It is a topic that has been debated for years. With the income of NCAA school’s booming off of ticket prices, jerseys, apparel and team memorabilia, you have to ask- should student athletes be paid?
While NCAA Division 1 football, baseball and basketball games get put on national television, some athletes on the gridiron, field or court could potentially be broke. We’ve heard stories before about college athletes who have no place to live, and/or are starving. Now, the morality question comes into play. How can the NCAA executives, front office staff and even coaching staff live with themselves knowing that the players’ who are making the money for them could be out of a job with no future at the end of their post secondary sports career.
Nearly all of these students have full ride scholarships that enable them to receive a top notch education for free, all while getting a degree from a perennial school while showcasing their athletic ability to potential employers at the professional level. It seems like a pretty sweet gig, except for the fact that the percentage of professional athletes coming out of college is quite low if you’re not playing football or basketball. But, with more and more culprits providing student athletes with classes that are “fluff” or GPA boosters in order for them to still be eligible, they aren’t receiving that top notch education everyone thinks.
Most professional sports organizations have their eyes set on you well before you attend any post secondary classes. In Canada, hockey is the dominant sport. Elite-level players are in the Canadian Hockey League, or Major Junior. These athletes attend high school while earning a small meal stipend per week. The National Hockey League drafts many CHL athletes, but not all of them go on to make the big bucks or reach the show- leaving the players the option to either go to Europe and try to showcase their talents overseas, or try and sign with a University hockey team and finish their education. It is noted that 65 percent of the NHL is filled with CHL alumn, but, if you’re drafted beyond the third round your chance of lacing up your skates for the big clubs are slim.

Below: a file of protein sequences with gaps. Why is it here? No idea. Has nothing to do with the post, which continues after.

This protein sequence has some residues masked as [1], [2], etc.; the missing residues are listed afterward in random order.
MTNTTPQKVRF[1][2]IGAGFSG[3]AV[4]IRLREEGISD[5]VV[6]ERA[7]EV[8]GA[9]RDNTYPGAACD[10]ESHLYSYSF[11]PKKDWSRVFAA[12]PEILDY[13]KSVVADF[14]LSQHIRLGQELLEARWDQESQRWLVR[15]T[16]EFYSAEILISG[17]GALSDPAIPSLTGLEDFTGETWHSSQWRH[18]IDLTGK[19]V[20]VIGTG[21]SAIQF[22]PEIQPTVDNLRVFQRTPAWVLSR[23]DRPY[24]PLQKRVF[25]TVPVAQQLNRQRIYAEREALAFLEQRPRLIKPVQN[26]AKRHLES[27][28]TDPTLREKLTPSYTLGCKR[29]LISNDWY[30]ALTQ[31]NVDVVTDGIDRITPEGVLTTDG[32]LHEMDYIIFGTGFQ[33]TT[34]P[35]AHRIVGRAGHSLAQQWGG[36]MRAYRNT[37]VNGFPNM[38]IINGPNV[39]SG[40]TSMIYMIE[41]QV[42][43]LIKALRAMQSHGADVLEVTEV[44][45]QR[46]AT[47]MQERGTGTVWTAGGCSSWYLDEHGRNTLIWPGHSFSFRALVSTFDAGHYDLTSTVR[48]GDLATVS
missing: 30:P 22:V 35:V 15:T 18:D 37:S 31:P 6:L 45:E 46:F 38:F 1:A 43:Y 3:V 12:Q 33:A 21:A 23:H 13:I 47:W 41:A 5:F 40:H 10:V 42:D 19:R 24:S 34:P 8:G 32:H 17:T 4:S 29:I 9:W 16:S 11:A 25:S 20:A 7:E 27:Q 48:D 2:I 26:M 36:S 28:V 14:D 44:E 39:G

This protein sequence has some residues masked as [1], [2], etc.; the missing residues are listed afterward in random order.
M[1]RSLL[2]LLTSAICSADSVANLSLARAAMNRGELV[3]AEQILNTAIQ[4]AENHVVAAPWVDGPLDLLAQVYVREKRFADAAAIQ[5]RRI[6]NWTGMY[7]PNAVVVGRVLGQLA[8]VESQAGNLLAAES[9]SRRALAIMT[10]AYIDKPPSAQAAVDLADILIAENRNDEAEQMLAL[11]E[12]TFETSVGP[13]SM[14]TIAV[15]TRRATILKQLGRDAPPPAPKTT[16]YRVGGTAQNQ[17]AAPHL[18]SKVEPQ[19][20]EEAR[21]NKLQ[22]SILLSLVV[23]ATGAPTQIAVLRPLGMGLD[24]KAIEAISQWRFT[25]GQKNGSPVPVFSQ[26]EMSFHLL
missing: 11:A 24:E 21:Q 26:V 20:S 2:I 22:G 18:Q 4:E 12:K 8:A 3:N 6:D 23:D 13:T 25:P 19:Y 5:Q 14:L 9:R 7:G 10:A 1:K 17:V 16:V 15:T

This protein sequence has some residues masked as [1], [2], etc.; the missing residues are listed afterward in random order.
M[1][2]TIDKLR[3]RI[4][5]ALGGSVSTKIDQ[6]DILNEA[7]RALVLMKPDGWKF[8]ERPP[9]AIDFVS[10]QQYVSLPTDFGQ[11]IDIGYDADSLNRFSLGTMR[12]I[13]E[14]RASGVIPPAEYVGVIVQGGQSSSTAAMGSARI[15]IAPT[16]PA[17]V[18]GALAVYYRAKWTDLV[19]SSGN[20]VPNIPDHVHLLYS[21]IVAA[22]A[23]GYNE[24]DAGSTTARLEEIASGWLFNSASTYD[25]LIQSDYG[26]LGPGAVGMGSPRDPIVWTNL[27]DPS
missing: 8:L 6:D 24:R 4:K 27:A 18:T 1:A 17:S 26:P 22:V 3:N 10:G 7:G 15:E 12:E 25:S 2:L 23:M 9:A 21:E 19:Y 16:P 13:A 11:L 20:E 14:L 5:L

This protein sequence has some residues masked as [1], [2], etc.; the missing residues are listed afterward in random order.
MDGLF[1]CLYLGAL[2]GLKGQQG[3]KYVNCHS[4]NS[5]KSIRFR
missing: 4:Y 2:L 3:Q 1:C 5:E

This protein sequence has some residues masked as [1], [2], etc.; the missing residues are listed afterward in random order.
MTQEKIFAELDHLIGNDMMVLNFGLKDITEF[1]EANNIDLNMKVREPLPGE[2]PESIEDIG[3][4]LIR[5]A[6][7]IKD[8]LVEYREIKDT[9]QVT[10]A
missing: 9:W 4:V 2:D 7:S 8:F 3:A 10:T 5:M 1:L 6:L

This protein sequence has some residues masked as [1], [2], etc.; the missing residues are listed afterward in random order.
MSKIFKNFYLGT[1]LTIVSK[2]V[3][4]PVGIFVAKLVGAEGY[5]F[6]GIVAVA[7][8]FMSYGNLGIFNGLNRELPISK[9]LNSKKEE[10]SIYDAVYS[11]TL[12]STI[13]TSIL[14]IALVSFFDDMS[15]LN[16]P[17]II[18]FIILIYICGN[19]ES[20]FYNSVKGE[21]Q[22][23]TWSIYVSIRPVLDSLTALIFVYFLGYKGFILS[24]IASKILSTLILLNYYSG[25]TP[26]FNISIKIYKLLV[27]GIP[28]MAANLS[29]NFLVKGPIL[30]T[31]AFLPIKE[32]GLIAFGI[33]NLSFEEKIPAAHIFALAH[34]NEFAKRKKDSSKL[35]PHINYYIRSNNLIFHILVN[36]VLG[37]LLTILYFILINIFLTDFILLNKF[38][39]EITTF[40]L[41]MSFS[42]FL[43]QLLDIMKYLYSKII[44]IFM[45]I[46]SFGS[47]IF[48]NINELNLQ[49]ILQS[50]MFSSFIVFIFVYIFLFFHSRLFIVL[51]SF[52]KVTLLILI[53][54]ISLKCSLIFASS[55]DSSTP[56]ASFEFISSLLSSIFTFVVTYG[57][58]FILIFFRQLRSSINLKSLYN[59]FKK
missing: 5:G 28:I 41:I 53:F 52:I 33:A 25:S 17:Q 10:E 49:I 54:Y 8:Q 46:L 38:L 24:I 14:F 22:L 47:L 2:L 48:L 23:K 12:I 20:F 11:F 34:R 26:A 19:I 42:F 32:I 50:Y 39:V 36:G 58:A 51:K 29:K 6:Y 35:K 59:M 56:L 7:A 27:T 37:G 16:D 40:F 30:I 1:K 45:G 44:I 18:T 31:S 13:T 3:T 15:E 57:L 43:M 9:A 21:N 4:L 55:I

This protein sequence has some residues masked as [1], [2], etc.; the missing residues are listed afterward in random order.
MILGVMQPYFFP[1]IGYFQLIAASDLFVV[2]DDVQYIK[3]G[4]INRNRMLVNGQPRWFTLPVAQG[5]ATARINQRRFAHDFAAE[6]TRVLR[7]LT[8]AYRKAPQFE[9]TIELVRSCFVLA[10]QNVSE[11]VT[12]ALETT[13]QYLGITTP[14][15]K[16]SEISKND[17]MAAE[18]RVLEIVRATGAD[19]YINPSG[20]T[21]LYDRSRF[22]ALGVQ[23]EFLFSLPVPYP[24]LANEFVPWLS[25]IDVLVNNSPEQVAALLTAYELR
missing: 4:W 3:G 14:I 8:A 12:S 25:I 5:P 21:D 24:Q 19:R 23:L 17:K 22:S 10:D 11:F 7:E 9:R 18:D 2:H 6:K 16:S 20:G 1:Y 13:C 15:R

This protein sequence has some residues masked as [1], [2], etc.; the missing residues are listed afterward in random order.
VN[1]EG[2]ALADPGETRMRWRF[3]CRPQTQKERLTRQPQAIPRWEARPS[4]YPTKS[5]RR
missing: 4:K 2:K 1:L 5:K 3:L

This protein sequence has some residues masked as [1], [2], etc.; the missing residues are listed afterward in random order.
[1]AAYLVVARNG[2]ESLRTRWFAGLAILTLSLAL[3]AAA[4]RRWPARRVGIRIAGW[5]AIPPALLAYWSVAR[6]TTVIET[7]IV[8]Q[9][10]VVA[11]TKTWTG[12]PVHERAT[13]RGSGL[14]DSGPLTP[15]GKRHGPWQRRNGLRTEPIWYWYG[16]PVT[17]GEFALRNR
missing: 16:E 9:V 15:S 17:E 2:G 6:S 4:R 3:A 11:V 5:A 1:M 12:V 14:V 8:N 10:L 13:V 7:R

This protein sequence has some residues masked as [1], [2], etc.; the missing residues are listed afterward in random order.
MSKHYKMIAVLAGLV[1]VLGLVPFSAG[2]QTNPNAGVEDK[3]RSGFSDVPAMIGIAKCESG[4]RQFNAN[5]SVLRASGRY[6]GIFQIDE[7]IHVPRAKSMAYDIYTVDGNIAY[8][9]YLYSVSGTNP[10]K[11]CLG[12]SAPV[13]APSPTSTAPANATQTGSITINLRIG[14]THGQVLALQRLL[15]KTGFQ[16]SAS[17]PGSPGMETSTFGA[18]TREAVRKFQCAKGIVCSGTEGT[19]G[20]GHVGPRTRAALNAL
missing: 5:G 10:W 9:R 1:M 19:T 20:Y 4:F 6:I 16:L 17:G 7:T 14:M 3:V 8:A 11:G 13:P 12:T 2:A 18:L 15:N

Like the NCAA, the CHL lures players into their league by a sometimes empty promise of making the professional leagues and earning top notch moolah. While both the NCAA and CHL can get you that lifelong dream of becoming a pro athlete, it isn’t guaranteed. There should be an asterisk at the bottom of the contracts that these athletes sign that shows the real risks of becoming an athlete at this level.
I was texting my friend about this issue, he said “Well, the athletes are choosing to go there. No one is forcing them.” Which is true. But, the opportunity to play in front of crowds 50k plus while earning free education and the chance to go pro is almost a no-brainier at 17 and 18 years old. In the CHL and Canada, you’re getting the chance to have your name drafted by an NHL club- something that almost all Canadian hockey players dream of. 65 percent of CHL players make up the NHL, but only players drafted in the first three rounds have a real shot at cracking an NHL roster and making hockey career in North America’s top league.
Where am I going with this? It does sadden me that players aren’t getting paid for what they bring to the city, school and the clubs they represent. However, if they are being paid a salary for playing, the school would be professional, and would have all the right to snag away that coveted scholarship. All in all, I do think NCAA athletes should get monetary value somehow, but not a full fledged salary. Same to the CHL kids. Organizations need to give back to the players that make the teams what they are.